Praying Like Christ
By Director of His Will Ministry Herb Whitaker
Lord, Teach Us to Pray
To start, lets look at a key scripture that Christ gave us as an example. Note: All of the scripture references used here are from the New King James.
1Now it came to pass, as He was praying in a certain place, when He ceased, that one of His disciples said to Him, "Lord, teach us to pray, as John also taught his disciples."
2So He said to them, "When you pray, say:
Our Father in heaven,
Hallowed be Your name.
Your kingdom come,
Your will be done
On earth as it is in heaven.
3Give us day by day our daily bread.
4And forgive us our sins,
For we also forgive everyone who is indebted to us.
And do not lead us into temptation,
But deliver us from the evil one."
5And He said to them," Which of you shall have a friend, and go to him at midnight and say to him, 'Friend, lend me three loaves; 6for a friend of mine has come to me on his journey, and I have nothing to set before him'; 7and he will answer from within and say, 'Do not trouble me; the door is now shut, and my children are with me in bed; I cannot rise and give to you'? 8I say to you, though he will not rise and give to him because he is his friend, yet because of his persistence he will rise and give him as many as he needs.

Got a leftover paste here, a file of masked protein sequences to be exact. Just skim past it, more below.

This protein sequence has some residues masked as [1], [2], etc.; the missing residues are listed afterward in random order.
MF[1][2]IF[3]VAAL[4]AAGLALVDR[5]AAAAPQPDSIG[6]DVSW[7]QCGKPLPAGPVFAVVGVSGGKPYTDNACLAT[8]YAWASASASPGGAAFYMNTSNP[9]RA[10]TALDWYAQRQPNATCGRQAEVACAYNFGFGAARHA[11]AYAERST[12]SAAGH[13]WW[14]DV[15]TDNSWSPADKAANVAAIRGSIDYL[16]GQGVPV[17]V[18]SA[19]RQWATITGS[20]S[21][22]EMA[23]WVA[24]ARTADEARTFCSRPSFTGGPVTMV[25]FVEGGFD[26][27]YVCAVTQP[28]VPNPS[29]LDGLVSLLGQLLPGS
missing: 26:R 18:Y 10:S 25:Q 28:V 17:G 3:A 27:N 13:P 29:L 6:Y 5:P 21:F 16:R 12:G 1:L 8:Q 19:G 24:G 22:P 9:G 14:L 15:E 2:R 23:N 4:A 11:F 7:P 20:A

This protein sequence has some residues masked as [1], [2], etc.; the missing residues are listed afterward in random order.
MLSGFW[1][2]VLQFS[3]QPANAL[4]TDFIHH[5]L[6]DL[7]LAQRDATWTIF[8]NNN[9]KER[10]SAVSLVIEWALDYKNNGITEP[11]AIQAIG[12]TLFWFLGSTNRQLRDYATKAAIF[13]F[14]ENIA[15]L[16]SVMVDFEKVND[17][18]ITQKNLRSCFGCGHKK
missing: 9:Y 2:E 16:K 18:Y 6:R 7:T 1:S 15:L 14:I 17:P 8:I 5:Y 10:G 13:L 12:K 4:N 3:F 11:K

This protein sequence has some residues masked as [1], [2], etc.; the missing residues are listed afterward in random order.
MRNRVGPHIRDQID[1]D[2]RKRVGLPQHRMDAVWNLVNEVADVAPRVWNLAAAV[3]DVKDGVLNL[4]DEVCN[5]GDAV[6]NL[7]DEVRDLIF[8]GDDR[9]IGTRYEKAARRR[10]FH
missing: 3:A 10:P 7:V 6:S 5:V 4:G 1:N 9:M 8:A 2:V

9"So I say to you, ask, and it will be given to you; seek, and you will find; knock, and it will be opened to you. 10For everyone who asks receives, and he who seeks finds, and to him who knocks it will be opened. 11If a son asks for bread from any father among you, will he give him a stone? Or if he asks for a fish, will he give him a serpent instead of a fish? 12Or if he asks for an egg, will he offer him a scorpion?
The example I mentioned above specifically is (vv.2-4), and this is what many call the Lords prayer. However this is not the Lords Prayer, it is the example Christ gave to his disciples in response to their request to teach them to pray. It also is a teaching for Christians on how to pray and we will use it as our study guide.
To begin with, we need to take a closer look at it, as Christ provided it as a teaching, not a specific prayer that we should use. When we look at it as a teaching rather than a specific prayer it will enlighten and breathe new life into your prayer life.
2So He said to them, "When you pray, say: Our Father in heaven, Hallowed be Your name. Your kingdom come, Your will be done On earth as it is in heaven. 3Give us day by day our daily bread, 4And forgive us our sins, For we also forgive everyone who is indebted to us, And do not lead us into temptation, But deliver us from the evil one."
"Our Father in heaven", identifies to whom we are praying and Christ uses Farther here because the disciples have earned their right to be called his brothers by accepting his teachings (the Good News). As Christians who are born again, we also have this right, as we have become brothers and sisters in Christ.